Worn & Wound’s Wind Up Watch Fair 2017By Keith W. Strandberg
For the third year in a row, Worn & Wound’s Wind-Up watch show will open its doors in New York City. Based at the city’s iconic Chelsea Market (75 9th Ave., between 15th + 16th), the watch show focusing on value brands will be free and open to the public from October 27-29, 2017.
“There is no big consumer-facing watch show, open to the public, so we decided to do our own show, with a down-to-earth, approachable atmosphere,” explains Blake Malin, co-founder of Worn & Wound and Wind-Up. “The brands we talk about on Worn and Wound are value driven, with the majority below $2,000. That was really the impetus behind starting the Wind-Up show.
“Chelsea Market is a great space, it offers enough room for our 34 brands, and there is a tremendous amount of foot traffic going through, and these people will be introduced to these brands for the first hand.”
Some of the watch brands exhibiting this year include Tockr, Oris, Mondaine, Oak and Oscar, MK II, Brew, Vortic, Geoffrey Roth Watch Engineering and more.
The US is so big that one show in one city is not going to be enough, and Malin acknowledges this. “We had folks fly in from other places to come to the show, of course, and we definitely pull mostly from the Tri-State area. I think it’s time to have a show that travels across the country, from city to city, to reach everyone.
“The goal with Wind-Up is to help the brand’s build awareness and gain customers, plus also get the word out there about this segment of the market,” he continues. “The show also builds a community. It’s important for us to keep it in places like Chelsea Market — we can present the brand where there are lots of folks are coming through and are seeing these watches for the first time.”
Wind-Up is showcasing four American brands that are joining for the first time: Tockr from Texas, Vortic from Colorado, Vero from Portland and Schon DSGN (pens, Boston, MA).
“We have something for everyone — we have quartz watches for $200 up to Swiss automatics for a couple of thousand dollars,” Malin says. “We want everyone to come and see what these watch brands have to offer.”
Malin on Vero, Vortic and Schon DSGN
Vero (https://vero-watch.com/): Established in 2015 by Chris Boudreaux and Danny Recordon in Portland, ORsu. VERO Watch Company set out with the mission to produce great looking and feeling watches while remaining transparent in production. VERO polishes, builds, and assembles every case by hand and print dials in house. Their watches are designed, prototyped, tested, and serviced all in Portland, Oregon. Each piece is a work of craftsmanship. VERO’s first line of publicly available watches, titled VERUS, was released at the start of 2017 and has been featured in publications such as Gear Patrol, Worn & Wound, and many others.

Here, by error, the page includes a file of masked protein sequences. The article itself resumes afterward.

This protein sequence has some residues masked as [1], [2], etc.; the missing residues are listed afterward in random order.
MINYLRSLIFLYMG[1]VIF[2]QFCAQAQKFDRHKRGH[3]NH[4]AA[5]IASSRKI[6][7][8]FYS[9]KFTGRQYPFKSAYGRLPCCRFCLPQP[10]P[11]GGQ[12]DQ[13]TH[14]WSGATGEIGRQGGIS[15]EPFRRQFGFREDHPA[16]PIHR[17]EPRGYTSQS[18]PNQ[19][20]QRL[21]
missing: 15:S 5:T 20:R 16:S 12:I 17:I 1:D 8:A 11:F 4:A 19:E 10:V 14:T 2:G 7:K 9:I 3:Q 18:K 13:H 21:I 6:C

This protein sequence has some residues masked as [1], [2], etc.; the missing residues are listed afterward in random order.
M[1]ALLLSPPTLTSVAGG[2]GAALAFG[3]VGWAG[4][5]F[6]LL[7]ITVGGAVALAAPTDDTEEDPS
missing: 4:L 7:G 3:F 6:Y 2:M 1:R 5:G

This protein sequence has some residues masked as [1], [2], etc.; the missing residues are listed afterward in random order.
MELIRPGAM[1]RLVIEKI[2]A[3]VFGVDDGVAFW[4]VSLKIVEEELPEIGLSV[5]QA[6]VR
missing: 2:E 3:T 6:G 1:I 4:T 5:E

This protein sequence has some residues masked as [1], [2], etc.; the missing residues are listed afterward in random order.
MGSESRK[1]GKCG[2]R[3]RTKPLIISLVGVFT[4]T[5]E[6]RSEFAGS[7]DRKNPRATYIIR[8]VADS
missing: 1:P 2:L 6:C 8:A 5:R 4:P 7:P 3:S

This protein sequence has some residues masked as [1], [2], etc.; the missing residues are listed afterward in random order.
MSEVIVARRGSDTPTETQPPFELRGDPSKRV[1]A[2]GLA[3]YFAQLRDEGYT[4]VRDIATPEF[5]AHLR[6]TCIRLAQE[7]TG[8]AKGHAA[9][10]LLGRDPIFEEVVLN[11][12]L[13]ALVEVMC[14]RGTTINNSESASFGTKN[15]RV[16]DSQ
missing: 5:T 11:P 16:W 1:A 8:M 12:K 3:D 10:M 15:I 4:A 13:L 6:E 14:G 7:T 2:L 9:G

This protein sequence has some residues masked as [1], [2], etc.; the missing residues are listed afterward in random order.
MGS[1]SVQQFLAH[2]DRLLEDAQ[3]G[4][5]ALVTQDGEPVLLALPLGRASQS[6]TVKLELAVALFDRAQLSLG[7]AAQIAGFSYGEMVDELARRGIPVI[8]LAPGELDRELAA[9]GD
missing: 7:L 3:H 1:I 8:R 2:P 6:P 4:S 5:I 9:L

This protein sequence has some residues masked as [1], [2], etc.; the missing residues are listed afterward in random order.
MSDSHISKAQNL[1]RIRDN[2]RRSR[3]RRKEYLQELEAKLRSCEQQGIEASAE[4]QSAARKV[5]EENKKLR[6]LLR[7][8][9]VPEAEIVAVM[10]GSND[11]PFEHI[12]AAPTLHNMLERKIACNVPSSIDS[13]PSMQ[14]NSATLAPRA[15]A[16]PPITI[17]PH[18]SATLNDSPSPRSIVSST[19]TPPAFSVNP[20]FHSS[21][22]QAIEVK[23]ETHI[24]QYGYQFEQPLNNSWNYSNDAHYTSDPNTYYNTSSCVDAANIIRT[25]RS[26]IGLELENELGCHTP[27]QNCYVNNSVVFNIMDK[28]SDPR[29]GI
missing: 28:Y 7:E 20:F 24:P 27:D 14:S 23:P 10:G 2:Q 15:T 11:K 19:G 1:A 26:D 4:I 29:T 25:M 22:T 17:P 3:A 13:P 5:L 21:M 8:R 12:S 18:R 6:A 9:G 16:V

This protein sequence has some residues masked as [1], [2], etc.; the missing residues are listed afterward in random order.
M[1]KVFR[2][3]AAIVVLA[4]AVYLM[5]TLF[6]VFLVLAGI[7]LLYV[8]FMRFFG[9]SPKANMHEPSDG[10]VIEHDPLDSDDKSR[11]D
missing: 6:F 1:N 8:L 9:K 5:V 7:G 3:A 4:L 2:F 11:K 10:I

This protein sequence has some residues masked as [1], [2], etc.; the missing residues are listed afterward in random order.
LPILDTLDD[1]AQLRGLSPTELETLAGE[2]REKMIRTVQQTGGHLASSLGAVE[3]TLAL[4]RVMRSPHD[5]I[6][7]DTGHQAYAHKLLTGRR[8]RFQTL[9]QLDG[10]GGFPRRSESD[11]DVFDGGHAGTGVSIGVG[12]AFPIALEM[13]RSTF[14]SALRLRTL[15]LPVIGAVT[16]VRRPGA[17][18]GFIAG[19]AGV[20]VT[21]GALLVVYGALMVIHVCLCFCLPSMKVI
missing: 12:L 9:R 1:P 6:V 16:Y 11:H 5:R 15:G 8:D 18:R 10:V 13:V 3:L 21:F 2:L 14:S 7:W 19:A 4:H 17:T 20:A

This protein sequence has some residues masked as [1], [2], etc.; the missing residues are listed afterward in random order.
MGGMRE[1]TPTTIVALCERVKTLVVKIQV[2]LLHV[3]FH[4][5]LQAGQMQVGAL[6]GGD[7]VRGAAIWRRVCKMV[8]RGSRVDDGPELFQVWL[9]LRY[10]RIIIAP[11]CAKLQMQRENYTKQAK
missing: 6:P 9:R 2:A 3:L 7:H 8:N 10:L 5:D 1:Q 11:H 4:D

Vortic (https://vorticwatches.com/): Vortic Watch Company is a small batch, custom, watch manufacturing and vintage restoration company located in Northern Colorado. They build a completely American-made wristwatch using salvaged and restored antique pocket watch movements. Each piece is unique, completely one of a kind, and built for each customer one at a time. The watches can be fully customized on the Vortic Watch Builder application online, and watches can be commissioned, giving the customer a more custom and unique experience.
Schon DSGN (https://www.schondsgn.com/): Ian Schon has been designing and manufacturing products since 2011. He worked as a product designer at IDEO, a top design firm, but nights and weekends would continue to design his own line of high-end goods. The Schon DSGN watch collection was made “in-house” in Ian’s small home shop equipped with manual and CNC equipment. All parts besides the movement, crown, crystal, and strap are manufactured by Ian. The cases, dials, and hands are made from titanium and stainless steel, all hand finished by Ian personally. The watches feature unique movements sourced by Ian, all new old stock Peseux or ETA that allow Ian to produce watches that are robust, thin and smaller than modern watches. The aesthetic of the watches is very contemporary and the manufacturing of the watches create the unique opportunity to own something made by hand by the designer.